Ann Lady Fanshawe (National Portrait Gallery, London)
Lettice Viscountess Falkland (photograph by courtesy of the Courtauld Institute of Art)
Mrs Margaret Godolphin
A milkmaid
Susanna Perwick (British Library)
A countrywoman
The housewife and the hunter
The title page of
The Needles Excellency
A scold’s bridle (British Library)
Execution of witches, 1655
A Boulster Lecture
A witch and her imps (British Library)
Dorothy Countess of Sunderland (Earl Spencer, Althorp, Northampton; photograph by courtesy of the Courtauld Institute of Art)
Mary Ward (Rev. Mother Superior General, Mary Ward Institute, Rome; photograph by Foto-Studio Tanner)
Brilliana Lady Harley (Mr Christopher Harley; photograph by P. G. Bartlett)
Brampton Bryan Castle (Hereford and Worcester County Libraries)
Illustration from ‘The Female Warrior’ (Bodleian Library, Oxford,
Douce Ballads
1,79)
Illustration from ‘The Valiant Virgin’ (British Library)
Corfe Castle (Royal Commission on Historical Monuments)
Mary Lady Bankes (University Library, Cambridge)
Lady Bankes’s monument (by permission of the Vicar of Ruislip; photograph by Behram Kapadia)
Charlotte Countess of Derby
Lucy Hutchinson (from a private collection)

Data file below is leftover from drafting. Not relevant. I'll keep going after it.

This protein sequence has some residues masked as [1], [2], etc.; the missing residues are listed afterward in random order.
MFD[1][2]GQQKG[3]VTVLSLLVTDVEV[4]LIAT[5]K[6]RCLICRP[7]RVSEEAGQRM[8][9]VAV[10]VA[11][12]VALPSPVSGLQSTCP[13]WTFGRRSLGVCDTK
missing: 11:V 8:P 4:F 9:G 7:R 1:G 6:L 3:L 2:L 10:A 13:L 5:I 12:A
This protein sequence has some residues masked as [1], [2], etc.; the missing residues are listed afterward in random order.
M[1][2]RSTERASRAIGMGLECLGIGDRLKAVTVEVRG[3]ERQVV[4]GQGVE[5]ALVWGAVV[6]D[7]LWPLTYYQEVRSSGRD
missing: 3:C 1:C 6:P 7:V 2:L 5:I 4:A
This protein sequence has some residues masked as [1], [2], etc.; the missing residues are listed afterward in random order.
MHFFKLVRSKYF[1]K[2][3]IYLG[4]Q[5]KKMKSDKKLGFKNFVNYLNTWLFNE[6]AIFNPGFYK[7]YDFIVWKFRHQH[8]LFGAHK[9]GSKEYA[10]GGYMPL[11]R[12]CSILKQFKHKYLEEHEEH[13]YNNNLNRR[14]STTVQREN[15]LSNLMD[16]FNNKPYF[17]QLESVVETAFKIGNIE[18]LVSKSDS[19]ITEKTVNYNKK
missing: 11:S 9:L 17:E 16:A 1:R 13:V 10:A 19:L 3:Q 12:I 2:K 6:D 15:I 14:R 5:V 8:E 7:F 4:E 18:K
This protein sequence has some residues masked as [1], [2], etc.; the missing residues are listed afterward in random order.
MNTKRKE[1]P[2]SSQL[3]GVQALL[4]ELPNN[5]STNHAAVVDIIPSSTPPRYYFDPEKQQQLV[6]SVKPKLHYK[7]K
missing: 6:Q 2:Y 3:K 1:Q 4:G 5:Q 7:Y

Eleanor Countess of Sussex (photograph by courtesy of the Courtauld Institute of Art)
Mary Lady Verney (Sir Ralph Verney, Claydon House; photograph by R. & H. Chapman)
Fishwife (reproduced by courtesy of the Guildhall Library, London)
‘Grandmother Eve’, as shown on an English charger (Victoria Art Gallery, Bath City Council)
Oliver Cromwell at the age of fifty (courtesy of Sotheby’s)
A Quakers’ Meeting (Mary Evans Picture Library)
Cromwell’s granddaughter, Mrs Bridget Bendish
Mrs Elizabeth Pepys (National Portrait Gallery, London)
Lady Isabella Thynne (by permission of the Marquess of Bath; photograph by courtesy of the Courtauld Institute of Art)
Basua Makin (Mansell Collection)
Mary Duchess of Beaufort and her sister Elizabeth Countess of Carnarvon (Metropolitan Museum of Art, New York, bequest of Jacob Ruppert, 1939)
Anne Countess of Winchilsea (National Portrait Gallery, London)
Rachel Lady Russell
Anne Killigrew (British Library)
Elizabeth Barry (E. T. Archive/Garrick Club)
Painting thought to portray Anne Viscountess Conway (Mauritshuis, The Hague)
Peg Hughes (The Earl of Jersey)
A London courtesan (The Museum of London)
Diana Countess of Oxford (Yale Center for British Art, Paul Mellon Collection)
Catherine Countess of Dorchester (National Portrait Gallery, London)
Mrs Jane Myddelton
Illustration from the
The Midwives Book
(British Library)